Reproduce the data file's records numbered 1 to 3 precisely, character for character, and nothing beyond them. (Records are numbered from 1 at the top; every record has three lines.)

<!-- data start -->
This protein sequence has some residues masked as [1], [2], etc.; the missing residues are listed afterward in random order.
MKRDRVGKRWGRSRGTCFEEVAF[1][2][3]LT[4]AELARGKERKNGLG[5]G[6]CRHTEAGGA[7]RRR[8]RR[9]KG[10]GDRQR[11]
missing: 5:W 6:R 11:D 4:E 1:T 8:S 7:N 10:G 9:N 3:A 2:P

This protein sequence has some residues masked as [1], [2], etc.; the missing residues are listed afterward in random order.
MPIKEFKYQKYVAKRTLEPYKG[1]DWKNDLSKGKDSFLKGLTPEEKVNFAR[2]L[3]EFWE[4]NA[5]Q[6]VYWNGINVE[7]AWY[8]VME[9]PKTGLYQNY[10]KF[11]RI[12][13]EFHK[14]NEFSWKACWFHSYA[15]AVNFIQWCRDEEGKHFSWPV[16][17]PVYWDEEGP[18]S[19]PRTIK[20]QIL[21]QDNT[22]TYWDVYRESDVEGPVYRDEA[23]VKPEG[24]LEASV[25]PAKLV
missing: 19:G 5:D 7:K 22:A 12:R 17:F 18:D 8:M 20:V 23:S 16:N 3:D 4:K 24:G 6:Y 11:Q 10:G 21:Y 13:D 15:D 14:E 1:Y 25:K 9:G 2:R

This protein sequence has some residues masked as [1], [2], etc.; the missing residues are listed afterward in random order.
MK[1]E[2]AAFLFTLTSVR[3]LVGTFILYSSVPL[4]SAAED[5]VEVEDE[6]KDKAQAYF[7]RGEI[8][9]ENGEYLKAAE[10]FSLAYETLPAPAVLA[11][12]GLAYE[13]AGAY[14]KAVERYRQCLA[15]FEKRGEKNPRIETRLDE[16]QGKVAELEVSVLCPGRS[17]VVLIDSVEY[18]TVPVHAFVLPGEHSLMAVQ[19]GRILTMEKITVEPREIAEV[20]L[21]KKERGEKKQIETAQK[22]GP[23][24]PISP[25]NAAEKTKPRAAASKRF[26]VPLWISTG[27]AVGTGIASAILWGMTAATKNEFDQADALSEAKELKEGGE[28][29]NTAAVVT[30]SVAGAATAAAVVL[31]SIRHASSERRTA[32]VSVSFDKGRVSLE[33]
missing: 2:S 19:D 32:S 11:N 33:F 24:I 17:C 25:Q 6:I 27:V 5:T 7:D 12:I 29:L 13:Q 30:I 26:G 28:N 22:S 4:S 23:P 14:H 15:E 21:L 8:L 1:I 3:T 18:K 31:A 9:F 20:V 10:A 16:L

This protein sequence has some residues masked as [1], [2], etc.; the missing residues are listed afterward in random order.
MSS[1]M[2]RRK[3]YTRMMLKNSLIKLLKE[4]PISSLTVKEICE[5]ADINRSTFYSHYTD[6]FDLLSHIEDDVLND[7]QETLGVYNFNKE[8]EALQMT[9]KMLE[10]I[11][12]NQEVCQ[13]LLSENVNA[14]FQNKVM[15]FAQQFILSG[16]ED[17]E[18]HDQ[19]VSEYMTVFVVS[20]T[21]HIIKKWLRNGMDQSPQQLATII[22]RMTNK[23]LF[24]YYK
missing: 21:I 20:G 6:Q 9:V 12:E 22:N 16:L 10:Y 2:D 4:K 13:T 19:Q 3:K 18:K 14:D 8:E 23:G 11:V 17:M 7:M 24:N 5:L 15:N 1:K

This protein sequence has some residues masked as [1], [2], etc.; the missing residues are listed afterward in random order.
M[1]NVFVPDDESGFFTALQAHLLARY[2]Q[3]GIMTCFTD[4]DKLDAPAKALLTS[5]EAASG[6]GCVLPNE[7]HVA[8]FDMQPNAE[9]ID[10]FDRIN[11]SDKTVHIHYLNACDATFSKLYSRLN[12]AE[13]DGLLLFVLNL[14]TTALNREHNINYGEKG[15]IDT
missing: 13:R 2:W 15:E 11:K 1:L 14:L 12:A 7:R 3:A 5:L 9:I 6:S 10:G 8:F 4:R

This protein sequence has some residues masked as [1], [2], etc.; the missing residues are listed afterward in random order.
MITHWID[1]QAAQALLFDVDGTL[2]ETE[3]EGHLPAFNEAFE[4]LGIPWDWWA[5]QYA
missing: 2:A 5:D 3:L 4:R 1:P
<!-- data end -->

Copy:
This protein sequence has some residues masked as [1], [2], etc.; the missing residues are listed afterward in random order.
MKRDRVGKRWGRSRGTCFEEVAF[1][2][3]LT[4]AELARGKERKNGLG[5]G[6]CRHTEAGGA[7]RRR[8]RR[9]KG[10]GDRQR[11]
missing: 5:W 6:R 11:D 4:E 1:T 8:S 7:N 10:G 9:N 3:A 2:P

This protein sequence has some residues masked as [1], [2], etc.; the missing residues are listed afterward in random order.
MPIKEFKYQKYVAKRTLEPYKG[1]DWKNDLSKGKDSFLKGLTPEEKVNFAR[2]L[3]EFWE[4]NA[5]Q[6]VYWNGINVE[7]AWY[8]VME[9]PKTGLYQNY[10]KF[11]RI[12][13]EFHK[14]NEFSWKACWFHSYA[15]AVNFIQWCRDEEGKHFSWPV[16][17]PVYWDEEGP[18]S[19]PRTIK[20]QIL[21]QDNT[22]TYWDVYRESDVEGPVYRDEA[23]VKPEG[24]LEASV[25]PAKLV
missing: 19:G 5:D 7:K 22:A 12:R 17:F 18:D 8:M 20:V 23:S 16:N 3:D 4:K 24:G 6:Y 11:Q 10:G 21:Y 13:D 15:D 14:E 1:Y 25:K 9:G 2:R

This protein sequence has some residues masked as [1], [2], etc.; the missing residues are listed afterward in random order.
MK[1]E[2]AAFLFTLTSVR[3]LVGTFILYSSVPL[4]SAAED[5]VEVEDE[6]KDKAQAYF[7]RGEI[8][9]ENGEYLKAAE[10]FSLAYETLPAPAVLA[11][12]GLAYE[13]AGAY[14]KAVERYRQCLA[15]FEKRGEKNPRIETRLDE[16]QGKVAELEVSVLCPGRS[17]VVLIDSVEY[18]TVPVHAFVLPGEHSLMAVQ[19]GRILTMEKITVEPREIAEV[20]L[21]KKERGEKKQIETAQK[22]GP[23][24]PISP[25]NAAEKTKPRAAASKRF[26]VPLWISTG[27]AVGTGIASAILWGMTAATKNEFDQADALSEAKELKEGGE[28][29]NTAAVVT[30]SVAGAATAAAVVL[31]SIRHASSERRTA[32]VSVSFDKGRVSLE[33]
missing: 2:S 19:D 32:S 11:N 33:F 24:I 17:C 25:Q 6:I 27:V 5:T 7:D 12:I 29:L 13:Q 30:I 26:G 28:N 22:S 4:S 23:P 14:H 15:E 21:L 8:L 1:I 3:T 18:K 31:A 9:F 20:V 10:A 16:L